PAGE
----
That's the virtue of Sleep and the larger project in 30 in a culture that wisely distrusts any writer's attempt to totalize experience, Dixon pulls it off, recovering a sentiment about life that so much of postmoderism and modernism before it have made illegitimate. The key is appreciating that if we want to comprehend experience, it has to be in a way that lets its facets retain their own integrity. In Dixon's work there are no phony summations-indeed, if you try to totalize the points he makes, they don't add up. Among the 30 sections of 30 there are rampant contradictions within the characterization of Gould Bookbinder, contrasting aspects of his personhood that in a conventional work would never fit together. So in order to write about them, techniques must be adjusted, sometimes coming across as self- reflective questionings, occasionally expressed as acutely mannered adjustments of literary style, and more often than not drawing on the author's genius for projection in order to seize even a passing moment's amplitude. But in the end Gould Bookbinder is covered; as much as we can understand anything in these confusing times, he is known.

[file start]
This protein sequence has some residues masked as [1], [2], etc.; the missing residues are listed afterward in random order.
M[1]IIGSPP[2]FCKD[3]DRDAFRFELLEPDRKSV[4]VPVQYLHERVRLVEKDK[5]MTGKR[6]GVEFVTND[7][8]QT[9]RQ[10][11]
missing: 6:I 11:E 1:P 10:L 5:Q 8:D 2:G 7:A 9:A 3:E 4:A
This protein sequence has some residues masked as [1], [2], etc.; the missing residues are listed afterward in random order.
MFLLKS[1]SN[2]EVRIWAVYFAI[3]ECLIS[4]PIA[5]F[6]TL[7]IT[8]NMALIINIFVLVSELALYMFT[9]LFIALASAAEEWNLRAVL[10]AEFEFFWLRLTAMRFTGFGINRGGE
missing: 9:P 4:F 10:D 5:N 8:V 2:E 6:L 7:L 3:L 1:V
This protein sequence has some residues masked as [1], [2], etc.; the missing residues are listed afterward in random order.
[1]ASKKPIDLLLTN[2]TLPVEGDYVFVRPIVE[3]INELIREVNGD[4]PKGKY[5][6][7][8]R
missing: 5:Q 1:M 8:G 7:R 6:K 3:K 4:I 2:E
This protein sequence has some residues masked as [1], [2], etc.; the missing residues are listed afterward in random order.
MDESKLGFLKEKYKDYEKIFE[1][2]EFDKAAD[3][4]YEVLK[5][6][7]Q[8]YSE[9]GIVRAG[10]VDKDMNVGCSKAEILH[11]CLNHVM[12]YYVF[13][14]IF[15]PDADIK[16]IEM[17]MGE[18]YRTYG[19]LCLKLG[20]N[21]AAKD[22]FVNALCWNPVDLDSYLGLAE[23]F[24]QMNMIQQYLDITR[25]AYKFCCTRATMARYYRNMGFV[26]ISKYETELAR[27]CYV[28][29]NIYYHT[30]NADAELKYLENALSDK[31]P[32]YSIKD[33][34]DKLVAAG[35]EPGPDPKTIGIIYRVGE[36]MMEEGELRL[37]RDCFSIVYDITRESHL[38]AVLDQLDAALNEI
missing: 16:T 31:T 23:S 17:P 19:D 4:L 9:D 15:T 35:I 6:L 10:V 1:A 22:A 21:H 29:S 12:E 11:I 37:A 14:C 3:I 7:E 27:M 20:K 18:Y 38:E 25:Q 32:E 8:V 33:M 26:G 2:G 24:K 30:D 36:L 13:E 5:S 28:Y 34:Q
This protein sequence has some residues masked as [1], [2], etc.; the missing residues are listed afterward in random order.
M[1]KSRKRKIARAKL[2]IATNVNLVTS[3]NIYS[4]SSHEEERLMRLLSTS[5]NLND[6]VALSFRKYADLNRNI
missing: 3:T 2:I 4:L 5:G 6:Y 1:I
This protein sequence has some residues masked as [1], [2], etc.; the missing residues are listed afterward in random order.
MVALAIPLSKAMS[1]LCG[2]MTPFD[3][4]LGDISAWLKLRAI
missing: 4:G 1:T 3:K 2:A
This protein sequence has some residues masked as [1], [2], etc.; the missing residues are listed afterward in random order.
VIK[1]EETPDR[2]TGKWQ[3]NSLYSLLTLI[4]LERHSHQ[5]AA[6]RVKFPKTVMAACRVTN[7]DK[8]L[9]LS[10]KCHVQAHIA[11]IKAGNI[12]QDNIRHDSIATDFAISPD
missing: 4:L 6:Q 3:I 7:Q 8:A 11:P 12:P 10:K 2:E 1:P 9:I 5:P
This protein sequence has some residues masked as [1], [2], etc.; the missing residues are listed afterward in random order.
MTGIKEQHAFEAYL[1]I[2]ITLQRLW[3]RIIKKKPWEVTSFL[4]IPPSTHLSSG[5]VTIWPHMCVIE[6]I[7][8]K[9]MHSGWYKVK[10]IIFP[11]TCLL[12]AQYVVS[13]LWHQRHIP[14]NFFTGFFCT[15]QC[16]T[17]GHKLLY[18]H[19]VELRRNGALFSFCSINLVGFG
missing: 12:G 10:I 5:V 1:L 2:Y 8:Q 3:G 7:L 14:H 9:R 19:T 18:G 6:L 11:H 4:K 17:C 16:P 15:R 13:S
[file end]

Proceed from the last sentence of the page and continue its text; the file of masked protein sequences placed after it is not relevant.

30, then, is as much a meganovel as anything Pynchon or Gass might write, yet presented with the acuity of a minimalist and with the care of an author conscious of language's effect. In giving life to its central character the book creates a useful presence by recovering lost time from the past while projecting an infinity of hypopotheticals for the future. Within both actions a very real Gould Bookbinder can be located: recalling the signal events of his childhood; celebrating the successes he's had as an adult yet always fearful for their possibly imminent demise; glorying in a moment's happiness while fretting over sadnesses he may well have caused. How convincing is Dixon's method? In once piece,"The Bed," he lets Gould tell the story of his mother's death, a simple six-word statement that to make sense must be expanded to 13,000 words-words that in turn regret, remember, and only at the very end dramatize in the full sense that if placed up front might have been dismissed as sentimentality. As with "Sleep," from the collection, "The Bed," in his meganovel about Gould Bookbinder, picks the one ultimately unverifiable experience, death, to test the powers of comprehension. One hundred years ago fiction writers were not daunted by such challenges, and neither is Stephen Dixon today. He takes us through the process with a healthy respect for all we've learned about life and literature since Dostoyevsky and Proust, and once he's done we get it.